(Updated July 1, 2000)
Embargo Against Cuba Precludes Judgment on Dispute Over Trademark
Briefed Case
A Cuban company claimed ownership of a trademark that is also claimed by an American firm. The American firm asserts that the Cuban government confiscated the trademark without compensation. Under the federal law controlling the embargo against Cuba, in such a dispute the Cuban firm has no legal standing to have the matter litigated.
(Updated June 1, 2000)
Courts Will Defer to Customs Service Rules When Tariff Law Unclear
Briefed Case
Supreme Court held that the courts will grant deference to the Customs Service when it writes regulations regarding tariffs that clarify parts of the tariff statutes that are unclear as to particular goods or services. So long as Customs is reasonable in its interpretation, its rules should stand.
(Updated February 1, 2000)
U.S. Courts Do Not Have Jurisdiction When Contract and Arbitration Are International
Briefed Case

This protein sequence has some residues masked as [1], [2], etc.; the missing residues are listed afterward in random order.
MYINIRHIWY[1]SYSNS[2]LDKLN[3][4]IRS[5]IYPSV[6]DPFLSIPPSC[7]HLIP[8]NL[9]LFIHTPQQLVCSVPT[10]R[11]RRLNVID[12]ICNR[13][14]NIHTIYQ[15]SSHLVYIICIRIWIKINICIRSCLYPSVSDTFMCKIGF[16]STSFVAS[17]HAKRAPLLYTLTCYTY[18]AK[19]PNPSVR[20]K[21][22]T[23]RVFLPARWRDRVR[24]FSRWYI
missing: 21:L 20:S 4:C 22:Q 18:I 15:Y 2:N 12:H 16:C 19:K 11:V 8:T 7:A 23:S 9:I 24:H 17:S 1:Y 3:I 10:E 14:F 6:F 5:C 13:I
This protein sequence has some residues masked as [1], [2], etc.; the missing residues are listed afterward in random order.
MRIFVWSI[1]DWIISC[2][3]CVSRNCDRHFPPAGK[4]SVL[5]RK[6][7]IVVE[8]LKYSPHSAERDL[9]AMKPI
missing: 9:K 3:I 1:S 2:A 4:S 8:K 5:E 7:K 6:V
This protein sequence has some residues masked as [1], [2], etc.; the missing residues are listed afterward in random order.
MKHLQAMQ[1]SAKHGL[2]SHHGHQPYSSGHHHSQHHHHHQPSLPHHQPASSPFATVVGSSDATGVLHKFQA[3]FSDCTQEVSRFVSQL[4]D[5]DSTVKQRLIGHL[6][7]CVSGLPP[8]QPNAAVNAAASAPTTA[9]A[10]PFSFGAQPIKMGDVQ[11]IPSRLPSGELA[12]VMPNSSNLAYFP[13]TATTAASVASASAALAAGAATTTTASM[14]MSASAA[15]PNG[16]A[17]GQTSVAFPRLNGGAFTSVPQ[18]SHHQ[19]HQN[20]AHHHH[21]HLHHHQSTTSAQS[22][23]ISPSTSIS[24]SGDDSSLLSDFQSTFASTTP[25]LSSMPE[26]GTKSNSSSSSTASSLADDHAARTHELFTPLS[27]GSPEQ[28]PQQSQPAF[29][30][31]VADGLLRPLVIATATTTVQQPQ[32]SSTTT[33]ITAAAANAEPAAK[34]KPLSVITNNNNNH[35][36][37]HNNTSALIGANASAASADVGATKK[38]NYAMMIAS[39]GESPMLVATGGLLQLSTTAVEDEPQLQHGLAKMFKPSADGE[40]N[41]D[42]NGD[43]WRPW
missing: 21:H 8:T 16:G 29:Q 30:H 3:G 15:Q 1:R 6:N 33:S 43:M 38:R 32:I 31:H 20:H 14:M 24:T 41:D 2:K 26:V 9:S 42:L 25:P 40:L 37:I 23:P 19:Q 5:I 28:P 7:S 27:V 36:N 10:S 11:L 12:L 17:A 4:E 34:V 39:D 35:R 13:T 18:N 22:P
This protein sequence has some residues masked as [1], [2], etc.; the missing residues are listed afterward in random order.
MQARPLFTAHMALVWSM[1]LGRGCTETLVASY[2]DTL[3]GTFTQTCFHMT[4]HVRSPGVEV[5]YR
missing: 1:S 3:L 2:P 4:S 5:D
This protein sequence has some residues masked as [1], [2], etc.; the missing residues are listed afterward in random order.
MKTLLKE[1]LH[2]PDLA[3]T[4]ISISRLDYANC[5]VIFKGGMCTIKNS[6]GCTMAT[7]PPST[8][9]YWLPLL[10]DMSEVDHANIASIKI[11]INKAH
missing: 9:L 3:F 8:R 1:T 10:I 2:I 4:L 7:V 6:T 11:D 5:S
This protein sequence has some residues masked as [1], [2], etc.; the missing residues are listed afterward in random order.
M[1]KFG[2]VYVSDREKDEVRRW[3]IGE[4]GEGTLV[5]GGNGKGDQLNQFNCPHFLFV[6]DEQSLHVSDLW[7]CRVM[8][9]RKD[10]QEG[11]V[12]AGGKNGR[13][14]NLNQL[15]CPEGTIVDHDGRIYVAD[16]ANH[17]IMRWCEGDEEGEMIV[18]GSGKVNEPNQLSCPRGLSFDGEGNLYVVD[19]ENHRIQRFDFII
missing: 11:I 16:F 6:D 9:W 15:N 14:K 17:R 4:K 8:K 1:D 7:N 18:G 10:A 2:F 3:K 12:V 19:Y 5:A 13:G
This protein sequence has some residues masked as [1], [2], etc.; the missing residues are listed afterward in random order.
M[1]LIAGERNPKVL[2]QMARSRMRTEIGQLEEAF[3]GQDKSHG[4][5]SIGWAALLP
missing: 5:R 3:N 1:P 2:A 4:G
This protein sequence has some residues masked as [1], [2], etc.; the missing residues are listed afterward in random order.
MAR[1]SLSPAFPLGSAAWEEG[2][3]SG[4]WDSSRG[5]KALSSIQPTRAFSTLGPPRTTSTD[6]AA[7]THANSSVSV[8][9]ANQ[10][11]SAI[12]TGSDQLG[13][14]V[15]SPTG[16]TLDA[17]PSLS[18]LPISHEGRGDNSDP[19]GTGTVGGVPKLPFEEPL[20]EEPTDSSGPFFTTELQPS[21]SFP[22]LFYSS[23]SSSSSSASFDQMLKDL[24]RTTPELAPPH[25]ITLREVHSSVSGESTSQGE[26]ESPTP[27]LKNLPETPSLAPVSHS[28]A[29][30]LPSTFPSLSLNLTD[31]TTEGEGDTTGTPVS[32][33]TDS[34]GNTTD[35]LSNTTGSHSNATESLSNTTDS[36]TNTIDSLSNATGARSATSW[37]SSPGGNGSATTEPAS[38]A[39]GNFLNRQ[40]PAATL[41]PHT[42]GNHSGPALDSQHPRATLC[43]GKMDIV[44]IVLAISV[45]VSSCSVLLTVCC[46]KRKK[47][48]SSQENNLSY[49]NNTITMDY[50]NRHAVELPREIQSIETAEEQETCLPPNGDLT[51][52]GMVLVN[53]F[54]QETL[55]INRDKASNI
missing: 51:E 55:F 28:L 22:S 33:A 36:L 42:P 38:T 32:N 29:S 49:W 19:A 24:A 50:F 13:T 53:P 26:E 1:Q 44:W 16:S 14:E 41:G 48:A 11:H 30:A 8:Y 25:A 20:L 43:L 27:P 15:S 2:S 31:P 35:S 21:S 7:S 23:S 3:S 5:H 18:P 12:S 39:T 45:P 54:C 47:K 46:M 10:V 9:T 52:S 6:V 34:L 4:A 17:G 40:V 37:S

Appeals court held that when a U.S. firm made a contract with a foreign nation in that nation, and the nation agreed to international arbitration to resolve disputes, U.S. courts did not have personal jurisdiction over the foreign nation to enforce the international arbitration award.
(Updated February 1, 2000)
Various Claims Against Mining Company Fail for Lack of Specificity
Briefed Case
Appeals court upheld dismissal of a suit by an Indonesian citizen against an American company operating a mine in Indonesia. The claims of genocide, human rights violations, and environmental abuses were not backed by any evidence, only assertions, so could not stand.
(Updated February 1, 2000)
U.S. Courts Will Defer to Brazilian Bankruptcy Proceedings
Briefed Case
Appeals court affirmed the decision of district court to dismiss a suit brought by creditor of a Brazilian bank that defaulted on payment of notes. At the time payment was due, the bank was under liquidation proceedings under Brazilian law. Comity requires U.S. courts to respect such proceedings.